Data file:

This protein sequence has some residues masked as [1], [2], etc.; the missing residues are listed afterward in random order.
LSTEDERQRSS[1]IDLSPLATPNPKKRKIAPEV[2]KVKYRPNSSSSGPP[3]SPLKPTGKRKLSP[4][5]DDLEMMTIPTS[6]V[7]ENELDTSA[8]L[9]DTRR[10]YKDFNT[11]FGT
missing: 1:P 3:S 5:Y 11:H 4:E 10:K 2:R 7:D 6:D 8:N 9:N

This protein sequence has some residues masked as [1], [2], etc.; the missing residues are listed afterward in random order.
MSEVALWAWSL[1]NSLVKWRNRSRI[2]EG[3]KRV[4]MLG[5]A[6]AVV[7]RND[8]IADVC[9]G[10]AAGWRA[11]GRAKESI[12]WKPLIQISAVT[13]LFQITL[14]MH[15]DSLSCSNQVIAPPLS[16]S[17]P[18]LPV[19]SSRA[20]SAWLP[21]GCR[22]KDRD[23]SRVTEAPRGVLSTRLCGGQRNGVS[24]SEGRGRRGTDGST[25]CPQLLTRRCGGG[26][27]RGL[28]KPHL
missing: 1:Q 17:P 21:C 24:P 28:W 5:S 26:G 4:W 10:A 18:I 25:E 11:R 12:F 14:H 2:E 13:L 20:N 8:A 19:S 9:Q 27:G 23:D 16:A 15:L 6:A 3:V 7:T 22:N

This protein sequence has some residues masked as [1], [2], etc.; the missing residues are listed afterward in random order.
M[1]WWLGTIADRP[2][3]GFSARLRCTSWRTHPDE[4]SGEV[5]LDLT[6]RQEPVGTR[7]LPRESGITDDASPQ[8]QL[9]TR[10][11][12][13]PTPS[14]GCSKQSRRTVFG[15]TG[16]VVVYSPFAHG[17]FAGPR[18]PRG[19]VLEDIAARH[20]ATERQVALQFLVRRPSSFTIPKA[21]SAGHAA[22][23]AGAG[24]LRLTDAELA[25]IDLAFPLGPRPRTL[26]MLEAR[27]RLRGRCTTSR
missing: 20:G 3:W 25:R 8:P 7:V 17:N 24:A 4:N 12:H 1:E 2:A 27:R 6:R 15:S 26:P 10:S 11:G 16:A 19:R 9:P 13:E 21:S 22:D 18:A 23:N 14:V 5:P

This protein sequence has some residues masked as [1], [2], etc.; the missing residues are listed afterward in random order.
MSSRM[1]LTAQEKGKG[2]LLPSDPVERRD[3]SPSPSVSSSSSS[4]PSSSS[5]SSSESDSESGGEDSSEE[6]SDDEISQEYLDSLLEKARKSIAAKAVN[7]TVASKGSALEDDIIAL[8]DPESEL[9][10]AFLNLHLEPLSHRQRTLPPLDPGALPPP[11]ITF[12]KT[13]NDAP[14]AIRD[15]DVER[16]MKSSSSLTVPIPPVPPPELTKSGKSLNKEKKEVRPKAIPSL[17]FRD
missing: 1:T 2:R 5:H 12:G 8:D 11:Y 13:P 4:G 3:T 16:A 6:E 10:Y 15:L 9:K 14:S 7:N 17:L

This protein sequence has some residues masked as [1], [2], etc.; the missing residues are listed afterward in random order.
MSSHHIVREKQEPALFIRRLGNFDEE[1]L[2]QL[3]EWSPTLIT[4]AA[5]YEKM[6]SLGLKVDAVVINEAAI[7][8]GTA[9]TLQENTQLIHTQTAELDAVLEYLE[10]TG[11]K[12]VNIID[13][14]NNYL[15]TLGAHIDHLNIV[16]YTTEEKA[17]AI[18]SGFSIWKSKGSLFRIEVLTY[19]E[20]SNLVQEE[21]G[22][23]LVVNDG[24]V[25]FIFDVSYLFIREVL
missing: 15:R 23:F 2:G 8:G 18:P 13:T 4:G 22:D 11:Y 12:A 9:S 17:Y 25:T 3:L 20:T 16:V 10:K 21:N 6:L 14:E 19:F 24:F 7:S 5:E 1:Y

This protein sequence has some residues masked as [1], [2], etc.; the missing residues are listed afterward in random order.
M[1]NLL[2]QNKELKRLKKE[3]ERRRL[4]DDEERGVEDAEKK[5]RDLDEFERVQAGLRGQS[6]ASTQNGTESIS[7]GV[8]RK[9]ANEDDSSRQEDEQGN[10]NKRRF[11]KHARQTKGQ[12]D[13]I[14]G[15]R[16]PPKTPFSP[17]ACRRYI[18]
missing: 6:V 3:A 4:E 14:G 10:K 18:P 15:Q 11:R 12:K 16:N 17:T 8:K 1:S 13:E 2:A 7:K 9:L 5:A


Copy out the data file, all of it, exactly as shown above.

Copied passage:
This protein sequence has some residues masked as [1], [2], etc.; the missing residues are listed afterward in random order.
LSTEDERQRSS[1]IDLSPLATPNPKKRKIAPEV[2]KVKYRPNSSSSGPP[3]SPLKPTGKRKLSP[4][5]DDLEMMTIPTS[6]V[7]ENELDTSA[8]L[9]DTRR[10]YKDFNT[11]FGT
missing: 1:P 3:S 5:Y 11:H 4:E 10:K 2:R 7:D 6:D 8:N 9:N

This protein sequence has some residues masked as [1], [2], etc.; the missing residues are listed afterward in random order.
MSEVALWAWSL[1]NSLVKWRNRSRI[2]EG[3]KRV[4]MLG[5]A[6]AVV[7]RND[8]IADVC[9]G[10]AAGWRA[11]GRAKESI[12]WKPLIQISAVT[13]LFQITL[14]MH[15]DSLSCSNQVIAPPLS[16]S[17]P[18]LPV[19]SSRA[20]SAWLP[21]GCR[22]KDRD[23]SRVTEAPRGVLSTRLCGGQRNGVS[24]SEGRGRRGTDGST[25]CPQLLTRRCGGG[26][27]RGL[28]KPHL
missing: 1:Q 17:P 21:C 24:P 28:W 5:S 26:G 4:W 10:A 18:I 25:E 11:R 12:F 14:H 2:E 13:L 20:N 8:A 19:S 9:Q 27:G 23:D 16:A 15:L 6:A 3:V 7:T 22:N

This protein sequence has some residues masked as [1], [2], etc.; the missing residues are listed afterward in random order.
M[1]WWLGTIADRP[2][3]GFSARLRCTSWRTHPDE[4]SGEV[5]LDLT[6]RQEPVGTR[7]LPRESGITDDASPQ[8]QL[9]TR[10][11][12][13]PTPS[14]GCSKQSRRTVFG[15]TG[16]VVVYSPFAHG[17]FAGPR[18]PRG[19]VLEDIAARH[20]ATERQVALQFLVRRPSSFTIPKA[21]SAGHAA[22][23]AGAG[24]LRLTDAELA[25]IDLAFPLGPRPRTL[26]MLEAR[27]RLRGRCTTSR
missing: 20:G 3:W 25:R 8:P 7:V 17:N 24:A 4:N 12:H 1:E 2:A 27:R 6:R 15:S 26:P 10:S 11:G 16:A 19:R 9:P 13:E 21:S 22:D 18:A 23:N 14:V 5:P

This protein sequence has some residues masked as [1], [2], etc.; the missing residues are listed afterward in random order.
MSSRM[1]LTAQEKGKG[2]LLPSDPVERRD[3]SPSPSVSSSSSS[4]PSSSS[5]SSSESDSESGGEDSSEE[6]SDDEISQEYLDSLLEKARKSIAAKAVN[7]TVASKGSALEDDIIAL[8]DPESEL[9][10]AFLNLHLEPLSHRQRTLPPLDPGALPPP[11]ITF[12]KT[13]NDAP[14]AIRD[15]DVER[16]MKSSSSLTVPIPPVPPPELTKSGKSLNKEKKEVRPKAIPSL[17]FRD
missing: 1:T 2:R 5:H 12:G 8:D 11:Y 13:P 4:G 3:T 16:A 6:E 10:Y 15:L 9:K 14:S 7:N 17:L

This protein sequence has some residues masked as [1], [2], etc.; the missing residues are listed afterward in random order.
MSSHHIVREKQEPALFIRRLGNFDEE[1]L[2]QL[3]EWSPTLIT[4]AA[5]YEKM[6]SLGLKVDAVVINEAAI[7][8]GTA[9]TLQENTQLIHTQTAELDAVLEYLE[10]TG[11]K[12]VNIID[13][14]NNYL[15]TLGAHIDHLNIV[16]YTTEEKA[17]AI[18]SGFSIWKSKGSLFRIEVLTY[19]E[20]SNLVQEE[21]G[22][23]LVVNDG[24]V[25]FIFDVSYLFIREVL
missing: 15:R 23:F 2:G 8:G 18:P 13:T 4:G 22:D 11:Y 12:A 9:S 17:Y 25:T 3:L 20:T 16:V 10:K 21:N 6:L 14:E 19:F 24:F 7:S 5:E 1:Y

This protein sequence has some residues masked as [1], [2], etc.; the missing residues are listed afterward in random order.
M[1]NLL[2]QNKELKRLKKE[3]ERRRL[4]DDEERGVEDAEKK[5]RDLDEFERVQAGLRGQS[6]ASTQNGTESIS[7]GV[8]RK[9]ANEDDSSRQEDEQGN[10]NKRRF[11]KHARQTKGQ[12]D[13]I[14]G[15]R[16]PPKTPFSP[17]ACRRYI[18]
missing: 6:V 3:A 4:E 14:G 10:K 18:P 15:Q 11:R 12:K 16:N 17:T 8:K 1:S 13:E 2:A 7:K 9:L 5:A